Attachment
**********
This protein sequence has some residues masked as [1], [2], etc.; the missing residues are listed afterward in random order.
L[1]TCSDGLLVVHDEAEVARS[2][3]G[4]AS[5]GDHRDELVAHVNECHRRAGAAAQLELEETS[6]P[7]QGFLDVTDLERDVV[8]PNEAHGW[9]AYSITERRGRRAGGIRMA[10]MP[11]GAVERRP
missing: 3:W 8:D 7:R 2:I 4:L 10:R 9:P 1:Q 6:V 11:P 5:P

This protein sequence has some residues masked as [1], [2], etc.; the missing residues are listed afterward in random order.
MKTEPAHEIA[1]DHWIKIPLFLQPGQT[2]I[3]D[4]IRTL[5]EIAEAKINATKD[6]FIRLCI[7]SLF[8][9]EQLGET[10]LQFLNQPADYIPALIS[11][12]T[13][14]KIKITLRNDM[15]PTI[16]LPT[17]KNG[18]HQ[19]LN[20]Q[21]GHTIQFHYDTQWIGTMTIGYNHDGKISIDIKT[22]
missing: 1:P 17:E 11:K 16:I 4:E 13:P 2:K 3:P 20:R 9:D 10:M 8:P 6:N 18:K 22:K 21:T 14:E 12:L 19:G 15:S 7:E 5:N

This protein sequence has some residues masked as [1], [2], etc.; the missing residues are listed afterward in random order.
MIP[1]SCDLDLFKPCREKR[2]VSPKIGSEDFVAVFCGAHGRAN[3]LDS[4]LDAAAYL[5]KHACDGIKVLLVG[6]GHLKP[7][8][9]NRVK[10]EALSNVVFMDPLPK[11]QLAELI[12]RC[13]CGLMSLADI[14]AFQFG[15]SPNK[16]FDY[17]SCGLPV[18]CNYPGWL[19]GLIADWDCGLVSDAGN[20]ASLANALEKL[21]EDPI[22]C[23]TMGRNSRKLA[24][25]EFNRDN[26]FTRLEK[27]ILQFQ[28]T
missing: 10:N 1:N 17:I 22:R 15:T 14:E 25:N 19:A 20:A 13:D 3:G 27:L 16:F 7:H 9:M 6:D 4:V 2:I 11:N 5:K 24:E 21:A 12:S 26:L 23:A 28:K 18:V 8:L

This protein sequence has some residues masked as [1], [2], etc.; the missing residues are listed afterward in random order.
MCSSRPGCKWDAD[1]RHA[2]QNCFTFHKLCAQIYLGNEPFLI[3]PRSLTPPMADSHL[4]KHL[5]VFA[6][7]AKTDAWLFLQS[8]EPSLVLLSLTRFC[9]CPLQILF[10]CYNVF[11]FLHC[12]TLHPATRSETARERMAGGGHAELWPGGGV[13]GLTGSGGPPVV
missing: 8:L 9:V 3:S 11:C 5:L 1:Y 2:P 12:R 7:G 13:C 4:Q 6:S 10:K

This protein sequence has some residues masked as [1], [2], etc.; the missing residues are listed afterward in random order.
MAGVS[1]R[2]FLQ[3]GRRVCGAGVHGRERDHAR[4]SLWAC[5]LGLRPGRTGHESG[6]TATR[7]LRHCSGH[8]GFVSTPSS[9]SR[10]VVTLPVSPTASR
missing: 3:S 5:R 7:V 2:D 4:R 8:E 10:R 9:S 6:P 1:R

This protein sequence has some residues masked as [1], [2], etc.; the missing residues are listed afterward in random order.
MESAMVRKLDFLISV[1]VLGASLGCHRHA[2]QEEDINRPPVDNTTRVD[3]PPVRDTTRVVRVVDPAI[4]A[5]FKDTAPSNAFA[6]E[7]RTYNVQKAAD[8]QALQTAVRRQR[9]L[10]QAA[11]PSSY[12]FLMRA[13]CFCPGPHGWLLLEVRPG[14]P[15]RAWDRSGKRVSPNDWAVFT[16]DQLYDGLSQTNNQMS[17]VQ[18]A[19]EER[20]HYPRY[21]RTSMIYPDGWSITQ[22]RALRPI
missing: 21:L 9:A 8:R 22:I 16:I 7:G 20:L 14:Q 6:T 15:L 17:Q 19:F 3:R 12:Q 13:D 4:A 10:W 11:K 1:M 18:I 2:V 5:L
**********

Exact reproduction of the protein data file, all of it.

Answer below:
This protein sequence has some residues masked as [1], [2], etc.; the missing residues are listed afterward in random order.
L[1]TCSDGLLVVHDEAEVARS[2][3]G[4]AS[5]GDHRDELVAHVNECHRRAGAAAQLELEETS[6]P[7]QGFLDVTDLERDVV[8]PNEAHGW[9]AYSITERRGRRAGGIRMA[10]MP[11]GAVERRP
missing: 3:W 8:D 7:R 2:I 4:L 10:R 9:P 1:Q 6:V 11:P 5:P

This protein sequence has some residues masked as [1], [2], etc.; the missing residues are listed afterward in random order.
MKTEPAHEIA[1]DHWIKIPLFLQPGQT[2]I[3]D[4]IRTL[5]EIAEAKINATKD[6]FIRLCI[7]SLF[8][9]EQLGET[10]LQFLNQPADYIPALIS[11][12]T[13][14]KIKITLRNDM[15]PTI[16]LPT[17]KNG[18]HQ[19]LN[20]Q[21]GHTIQFHYDTQWIGTMTIGYNHDGKISIDIKT[22]
missing: 1:P 17:E 11:K 16:I 4:E 13:P 2:K 3:P 20:R 9:D 10:M 8:P 6:N 18:K 22:K 21:T 14:E 12:L 19:G 15:S 7:E 5:N

This protein sequence has some residues masked as [1], [2], etc.; the missing residues are listed afterward in random order.
MIP[1]SCDLDLFKPCREKR[2]VSPKIGSEDFVAVFCGAHGRAN[3]LDS[4]LDAAAYL[5]KHACDGIKVLLVG[6]GHLKP[7][8][9]NRVK[10]EALSNVVFMDPLPK[11]QLAELI[12]RC[13]CGLMSLADI[14]AFQFG[15]SPNK[16]FDY[17]SCGLPV[18]CNYPGWL[19]GLIADWDCGLVSDAGN[20]ASLANALEKL[21]EDPI[22]C[23]TMGRNSRKLA[24][25]EFNRDN[26]FTRLEK[27]ILQFQ[28]T
missing: 10:N 1:N 17:I 22:R 15:T 14:E 25:N 19:A 20:A 13:D 3:G 27:L 16:F 7:H 9:M 6:D 4:V 2:I 11:N 5:K 24:E 21:A 12:S 26:L 23:A 28:K 18:V 8:L

This protein sequence has some residues masked as [1], [2], etc.; the missing residues are listed afterward in random order.
MCSSRPGCKWDAD[1]RHA[2]QNCFTFHKLCAQIYLGNEPFLI[3]PRSLTPPMADSHL[4]KHL[5]VFA[6][7]AKTDAWLFLQS[8]EPSLVLLSLTRFC[9]CPLQILF[10]CYNVF[11]FLHC[12]TLHPATRSETARERMAGGGHAELWPGGGV[13]GLTGSGGPPVV
missing: 8:L 9:V 3:S 11:C 5:L 1:Y 2:P 12:R 7:G 13:C 4:Q 6:S 10:K

This protein sequence has some residues masked as [1], [2], etc.; the missing residues are listed afterward in random order.
MAGVS[1]R[2]FLQ[3]GRRVCGAGVHGRERDHAR[4]SLWAC[5]LGLRPGRTGHESG[6]TATR[7]LRHCSGH[8]GFVSTPSS[9]SR[10]VVTLPVSPTASR
missing: 3:S 5:R 7:V 2:D 4:R 8:E 10:R 9:S 6:P 1:R

This protein sequence has some residues masked as [1], [2], etc.; the missing residues are listed afterward in random order.
MESAMVRKLDFLISV[1]VLGASLGCHRHA[2]QEEDINRPPVDNTTRVD[3]PPVRDTTRVVRVVDPAI[4]A[5]FKDTAPSNAFA[6]E[7]RTYNVQKAAD[8]QALQTAVRRQR[9]L[10]QAA[11]PSSY[12]FLMRA[13]CFCPGPHGWLLLEVRPG[14]P[15]RAWDRSGKRVSPNDWAVFT[16]DQLYDGLSQTNNQMS[17]VQ[18]A[19]EER[20]HYPRY[21]RTSMIYPDGWSITQ[22]RALRPI
missing: 21:L 9:A 8:R 22:I 16:I 7:G 20:L 14:Q 6:T 15:L 17:Q 19:F 3:R 12:Q 13:D 4:A 10:W 11:K 1:M 18:I 2:V 5:L